Web development specialist, Josh Stapelton, explains more in this short audio.

  1. Browser caching helps to speed up your website

Browser caching stores webpage resource files on a local computer when a user visits a webpage. The next time the user visits the same page, the browser loads the page without sending another HTTP request to the server, significantly speeding up the load process.

Your web developer can help set this up by editing your web server configuration files, or you can use WordPress plugins like W3 Total Cache or WP Super Cache if your site is WordPress-based.

  1. Use a Content Delivery Network for improved loading times

A Content Delivery Network (CDN) is a geographically distributed network of servers that work together to provide fast delivery of your site’s content. A CDN can significantly reduce your load times by serving your website from the server closest to your visitor’s location. There are several CDNs available that cater to different needs and budgets, like Akamai, Cloudflare, and MaxCDN.

IMPORTANT TIP: Make sure the CDN is hosted in the location of your target audience.

  1. Regular website maintenance is important for website speed

Sometimes, underperforming sites are victims of poor maintenance habits. You might not realise it, but website maintenance is vital for both website speed and security. 

Regular check-ups can ensure that your back end is clean, updated, and streamlined. It’s crucial to clean up your database routinely, remove any unused plugins or themes, fix broken links, and keep all systems updated. It’s also imperative that any CMS updates are completed alongside extensions, plugins and add-ons.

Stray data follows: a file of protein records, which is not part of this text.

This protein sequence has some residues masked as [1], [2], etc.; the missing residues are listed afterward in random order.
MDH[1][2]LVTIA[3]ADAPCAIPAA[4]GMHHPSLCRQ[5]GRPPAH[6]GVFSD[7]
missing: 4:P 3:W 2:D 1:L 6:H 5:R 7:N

Keep reading: more tips to increase your website load speed.

The bottom line

In the digital landscape, speed equals success. Providing rapid, seamless access to your products and services can translate into increased engagement, improved conversion rates, and enhanced customer loyalty. Tools like GTMetrix, Pingdom, and Google’s PageSpeed Insights can not only measure your site speed but guide you on the path to improvement.

For tailored guidance and strategies designed to improve your website load times and, by extension, your business’s success, feel free to reach out to us. Remember, in the realm of website performance, every second counts!


What is a good website loading time?

Google’s recommended page load time is under two seconds. However, the faster, the better – especially for commercial websites. In our fast-paced digital world, every second truly counts.

Is page speed a ranking factor?

Google has confirmed that page speed is a factor in its ranking algorithm. A slow-loading website can harm your search engine rankings leading to less traffic and fewer customers.

How important is page speed for SEO?

Page speed forms a part of Google’s ranking algorithm, and improved page speeds directly translate to better search engine optimisation. 

What is the average page load speed?

Depending on the industry, the average website load time can vary between 2 to 5 seconds (on desktop), but remember, the average isn’t always good enough. Every millisecond counts when dealing with a potential customer’s patience!

How to check page speed in Google Analytics

There’s no way of doing this out of the box. However, you can do this with some custom JavaScript

What is the best video format for website speed?

There’s no one-size fits all answer, as it depends a lot on things like colour science, resolution and browser compatibility. However, if you stick to MP4 (MPEG-4), you should be fine. It is probably one of the best video formats for websites as it is well-compressed but also high-quality.

Post author

Matt is a leading figure in search engine optimisation, with over twenty years of experience in eCommerce and digital marketing. After years of running his own eCommerce businesses and then consulting for digital marketing agencies, in 2016, he decided to set up Marketing Labs.

Table of contents

More content like this

Get in touch with Marketing Labs®

Recent blog posts

Psst! Did you know we’ve got our very own podcast?